Main Article Content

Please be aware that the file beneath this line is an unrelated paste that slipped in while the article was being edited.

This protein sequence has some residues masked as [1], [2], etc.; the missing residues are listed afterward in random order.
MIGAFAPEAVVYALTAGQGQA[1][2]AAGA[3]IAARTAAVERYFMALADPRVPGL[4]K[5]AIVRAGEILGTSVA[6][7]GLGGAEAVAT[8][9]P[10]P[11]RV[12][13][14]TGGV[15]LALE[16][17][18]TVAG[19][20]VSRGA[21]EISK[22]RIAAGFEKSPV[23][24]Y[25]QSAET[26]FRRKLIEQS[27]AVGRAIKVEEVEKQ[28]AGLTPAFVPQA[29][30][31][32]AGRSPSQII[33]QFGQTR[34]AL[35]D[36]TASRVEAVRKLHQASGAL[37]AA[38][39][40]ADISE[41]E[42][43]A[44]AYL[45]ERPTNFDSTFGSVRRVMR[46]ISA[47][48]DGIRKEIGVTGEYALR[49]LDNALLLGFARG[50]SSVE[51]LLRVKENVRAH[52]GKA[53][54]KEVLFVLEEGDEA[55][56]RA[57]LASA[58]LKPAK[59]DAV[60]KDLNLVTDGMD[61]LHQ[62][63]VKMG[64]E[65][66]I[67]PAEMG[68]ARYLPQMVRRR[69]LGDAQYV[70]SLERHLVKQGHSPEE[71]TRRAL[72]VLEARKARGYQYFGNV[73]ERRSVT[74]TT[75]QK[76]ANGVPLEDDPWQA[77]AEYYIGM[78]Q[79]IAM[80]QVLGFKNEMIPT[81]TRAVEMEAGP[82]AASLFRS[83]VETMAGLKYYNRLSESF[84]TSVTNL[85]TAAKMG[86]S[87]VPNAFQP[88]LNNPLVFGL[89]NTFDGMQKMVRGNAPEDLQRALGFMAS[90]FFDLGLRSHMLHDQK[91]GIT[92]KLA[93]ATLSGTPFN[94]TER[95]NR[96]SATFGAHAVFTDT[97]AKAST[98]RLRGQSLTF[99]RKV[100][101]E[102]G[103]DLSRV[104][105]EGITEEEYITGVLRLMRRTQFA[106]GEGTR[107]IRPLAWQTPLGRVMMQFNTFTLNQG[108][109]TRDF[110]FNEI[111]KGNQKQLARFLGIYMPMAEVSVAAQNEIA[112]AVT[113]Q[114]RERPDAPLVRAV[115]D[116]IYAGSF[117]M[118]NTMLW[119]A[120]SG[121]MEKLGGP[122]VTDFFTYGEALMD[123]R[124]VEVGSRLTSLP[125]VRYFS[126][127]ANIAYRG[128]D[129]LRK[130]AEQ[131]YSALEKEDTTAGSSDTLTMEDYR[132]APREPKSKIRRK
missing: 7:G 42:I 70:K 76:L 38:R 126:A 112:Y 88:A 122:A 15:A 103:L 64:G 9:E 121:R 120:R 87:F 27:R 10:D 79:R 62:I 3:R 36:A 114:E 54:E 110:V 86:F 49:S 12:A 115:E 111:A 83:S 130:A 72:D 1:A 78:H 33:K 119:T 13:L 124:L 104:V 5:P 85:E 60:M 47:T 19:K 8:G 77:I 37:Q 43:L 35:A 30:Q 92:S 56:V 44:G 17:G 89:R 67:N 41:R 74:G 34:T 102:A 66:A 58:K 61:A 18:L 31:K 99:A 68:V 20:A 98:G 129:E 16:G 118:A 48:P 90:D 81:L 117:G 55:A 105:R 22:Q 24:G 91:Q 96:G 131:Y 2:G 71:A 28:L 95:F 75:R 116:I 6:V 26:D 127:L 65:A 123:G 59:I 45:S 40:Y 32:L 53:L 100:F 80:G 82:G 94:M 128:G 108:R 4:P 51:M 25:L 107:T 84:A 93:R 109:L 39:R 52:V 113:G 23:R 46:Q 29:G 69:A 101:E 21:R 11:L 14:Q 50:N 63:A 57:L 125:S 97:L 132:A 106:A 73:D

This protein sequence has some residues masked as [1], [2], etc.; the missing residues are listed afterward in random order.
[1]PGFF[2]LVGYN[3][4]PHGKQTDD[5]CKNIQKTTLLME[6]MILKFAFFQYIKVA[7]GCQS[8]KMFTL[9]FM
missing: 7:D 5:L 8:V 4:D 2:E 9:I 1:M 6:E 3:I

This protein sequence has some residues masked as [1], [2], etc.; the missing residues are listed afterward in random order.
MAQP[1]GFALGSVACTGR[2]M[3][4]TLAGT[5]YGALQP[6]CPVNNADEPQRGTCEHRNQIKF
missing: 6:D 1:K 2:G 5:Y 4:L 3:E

The composition and functions of gut microbiota that composed of microorganisms including bacteria, viruses, fungi, and protozoa are effected by various factors such as mode of delivery, breastmilk, age, antibiotic use, and diet. Among these, diet is a manageable factor, therefore, it takes great attention. The fi rst dietary factor effects microbiota is breastfeeding, because it is well known that human milk oligosaccharides, lysosomes, lactoferrin, antibodies, and cytokines increase Bifi dobacterium counts. Following breastfeeding, foods chosen in weaning period and dietary pattern shapes microbiota. It is shown that microbiota reaches adult composition at about 2-3 years old and can change with short and long term regulations. The fi rst dietary factors that affect microbiota in adulthood are dietary carbohydrate (especially fi bre), protein and lipid content. It is shown that diets high in animal protein and saturated fats; low in fi bre and carbohydrates decrease gut microbiota richness and diversity and increase Firmicutes and Proteobacteria colonisation. High-fi bre and plant-based diets increase gut bacterial diversity as well as Prevotella and Xylanibacter species. Short chain fatty acids occur after fermentation of indigestible carbohydrates that also present prebiotic properties, are energy sources for gut bacteria as well as enhance health through anti-infl ammatory, anticarcinogenic and immune-modulatory impacts. Dietary alive probiotic microorganisms are as important as prebiotic content of diets for modulation of microbiota. At this point, potential benefi ts of fermented foods attract attention. Even if effects of diet on microbiota has begun to be understood, further research is needed to refl ect our knowledge to advice.